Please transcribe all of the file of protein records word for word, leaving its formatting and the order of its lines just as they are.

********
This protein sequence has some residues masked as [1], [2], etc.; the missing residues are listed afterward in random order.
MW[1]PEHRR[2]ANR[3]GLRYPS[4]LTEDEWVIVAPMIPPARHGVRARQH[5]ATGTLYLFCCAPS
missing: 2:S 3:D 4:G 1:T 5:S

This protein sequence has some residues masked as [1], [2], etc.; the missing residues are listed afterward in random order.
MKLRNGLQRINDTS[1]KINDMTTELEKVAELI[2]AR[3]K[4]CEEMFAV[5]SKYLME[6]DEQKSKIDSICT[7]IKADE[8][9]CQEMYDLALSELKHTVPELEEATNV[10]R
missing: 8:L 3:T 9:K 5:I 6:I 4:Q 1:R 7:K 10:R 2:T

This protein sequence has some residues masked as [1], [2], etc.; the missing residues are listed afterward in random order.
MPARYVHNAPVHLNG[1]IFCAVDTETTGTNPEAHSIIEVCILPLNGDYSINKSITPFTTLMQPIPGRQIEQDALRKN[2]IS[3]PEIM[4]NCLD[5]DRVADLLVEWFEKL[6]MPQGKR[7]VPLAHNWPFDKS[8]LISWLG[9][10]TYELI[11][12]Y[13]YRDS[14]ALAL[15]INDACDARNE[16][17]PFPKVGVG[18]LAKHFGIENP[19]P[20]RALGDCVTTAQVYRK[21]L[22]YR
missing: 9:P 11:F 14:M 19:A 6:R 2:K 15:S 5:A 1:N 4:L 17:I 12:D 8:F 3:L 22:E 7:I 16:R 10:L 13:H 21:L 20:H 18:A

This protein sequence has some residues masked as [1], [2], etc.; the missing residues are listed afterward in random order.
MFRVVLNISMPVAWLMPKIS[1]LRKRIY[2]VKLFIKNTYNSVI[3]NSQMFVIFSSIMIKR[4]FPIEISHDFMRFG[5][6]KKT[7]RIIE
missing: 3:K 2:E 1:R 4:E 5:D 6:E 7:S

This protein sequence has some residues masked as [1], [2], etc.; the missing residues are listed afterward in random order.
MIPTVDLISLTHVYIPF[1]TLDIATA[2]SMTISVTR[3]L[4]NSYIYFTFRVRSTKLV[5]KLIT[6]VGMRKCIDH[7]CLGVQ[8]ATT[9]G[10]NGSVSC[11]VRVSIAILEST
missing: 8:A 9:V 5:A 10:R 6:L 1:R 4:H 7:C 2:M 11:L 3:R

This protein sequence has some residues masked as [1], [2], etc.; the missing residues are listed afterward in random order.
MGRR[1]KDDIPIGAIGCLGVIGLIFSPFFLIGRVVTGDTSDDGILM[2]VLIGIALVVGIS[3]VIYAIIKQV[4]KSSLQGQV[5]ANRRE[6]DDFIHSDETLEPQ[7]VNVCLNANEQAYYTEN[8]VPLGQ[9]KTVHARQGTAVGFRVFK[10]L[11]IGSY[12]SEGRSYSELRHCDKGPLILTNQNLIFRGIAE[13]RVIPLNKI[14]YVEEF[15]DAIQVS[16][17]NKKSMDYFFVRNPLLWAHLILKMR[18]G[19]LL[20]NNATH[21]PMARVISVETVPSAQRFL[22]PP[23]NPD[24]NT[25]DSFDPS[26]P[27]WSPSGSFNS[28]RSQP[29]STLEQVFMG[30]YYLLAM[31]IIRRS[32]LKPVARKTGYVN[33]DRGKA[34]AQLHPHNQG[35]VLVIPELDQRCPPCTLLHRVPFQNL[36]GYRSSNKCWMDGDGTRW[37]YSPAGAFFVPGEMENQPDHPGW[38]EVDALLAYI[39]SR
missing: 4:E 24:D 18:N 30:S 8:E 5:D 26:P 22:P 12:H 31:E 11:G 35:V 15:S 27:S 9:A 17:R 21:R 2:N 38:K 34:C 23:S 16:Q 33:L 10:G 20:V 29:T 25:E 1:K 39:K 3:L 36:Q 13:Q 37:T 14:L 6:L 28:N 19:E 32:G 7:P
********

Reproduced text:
This protein sequence has some residues masked as [1], [2], etc.; the missing residues are listed afterward in random order.
MW[1]PEHRR[2]ANR[3]GLRYPS[4]LTEDEWVIVAPMIPPARHGVRARQH[5]ATGTLYLFCCAPS
missing: 2:S 3:D 4:G 1:T 5:S

This protein sequence has some residues masked as [1], [2], etc.; the missing residues are listed afterward in random order.
MKLRNGLQRINDTS[1]KINDMTTELEKVAELI[2]AR[3]K[4]CEEMFAV[5]SKYLME[6]DEQKSKIDSICT[7]IKADE[8][9]CQEMYDLALSELKHTVPELEEATNV[10]R
missing: 8:L 3:T 9:K 5:I 6:I 4:Q 1:R 7:K 10:R 2:T

This protein sequence has some residues masked as [1], [2], etc.; the missing residues are listed afterward in random order.
MPARYVHNAPVHLNG[1]IFCAVDTETTGTNPEAHSIIEVCILPLNGDYSINKSITPFTTLMQPIPGRQIEQDALRKN[2]IS[3]PEIM[4]NCLD[5]DRVADLLVEWFEKL[6]MPQGKR[7]VPLAHNWPFDKS[8]LISWLG[9][10]TYELI[11][12]Y[13]YRDS[14]ALAL[15]INDACDARNE[16][17]PFPKVGVG[18]LAKHFGIENP[19]P[20]RALGDCVTTAQVYRK[21]L[22]YR
missing: 9:P 11:F 14:M 19:A 6:R 2:K 15:S 5:A 1:N 4:L 17:I 12:D 8:F 3:L 22:E 7:I 16:R 10:L 13:H 21:L 20:H 18:A

This protein sequence has some residues masked as [1], [2], etc.; the missing residues are listed afterward in random order.
MFRVVLNISMPVAWLMPKIS[1]LRKRIY[2]VKLFIKNTYNSVI[3]NSQMFVIFSSIMIKR[4]FPIEISHDFMRFG[5][6]KKT[7]RIIE
missing: 3:K 2:E 1:R 4:E 5:D 6:E 7:S

This protein sequence has some residues masked as [1], [2], etc.; the missing residues are listed afterward in random order.
MIPTVDLISLTHVYIPF[1]TLDIATA[2]SMTISVTR[3]L[4]NSYIYFTFRVRSTKLV[5]KLIT[6]VGMRKCIDH[7]CLGVQ[8]ATT[9]G[10]NGSVSC[11]VRVSIAILEST
missing: 8:A 9:V 5:A 10:R 6:L 1:R 4:H 7:C 2:M 11:L 3:R

This protein sequence has some residues masked as [1], [2], etc.; the missing residues are listed afterward in random order.
MGRR[1]KDDIPIGAIGCLGVIGLIFSPFFLIGRVVTGDTSDDGILM[2]VLIGIALVVGIS[3]VIYAIIKQV[4]KSSLQGQV[5]ANRRE[6]DDFIHSDETLEPQ[7]VNVCLNANEQAYYTEN[8]VPLGQ[9]KTVHARQGTAVGFRVFK[10]L[11]IGSY[12]SEGRSYSELRHCDKGPLILTNQNLIFRGIAE[13]RVIPLNKI[14]YVEEF[15]DAIQVS[16][17]NKKSMDYFFVRNPLLWAHLILKMR[18]G[19]LL[20]NNATH[21]PMARVISVETVPSAQRFL[22]PP[23]NPD[24]NT[25]DSFDPS[26]P[27]WSPSGSFNS[28]RSQP[29]STLEQVFMG[30]YYLLAM[31]IIRRS[32]LKPVARKTGYVN[33]DRGKA[34]AQLHPHNQG[35]VLVIPELDQRCPPCTLLHRVPFQNL[36]GYRSSNKCWMDGDGTRW[37]YSPAGAFFVPGEMENQPDHPGW[38]EVDALLAYI[39]SR
missing: 4:E 24:D 18:N 30:S 8:E 5:D 26:P 22:P 12:H 31:E 11:G 35:V 15:S 27:S 9:A 17:R 21:R 2:N 38:K 34:C 23:S 16:Q 33:L 10:G 20:V 29:T 25:E 1:K 39:K 3:L 36:Q 13:Q 37:T 14:L 6:L 28:N 19:E 32:G 7:P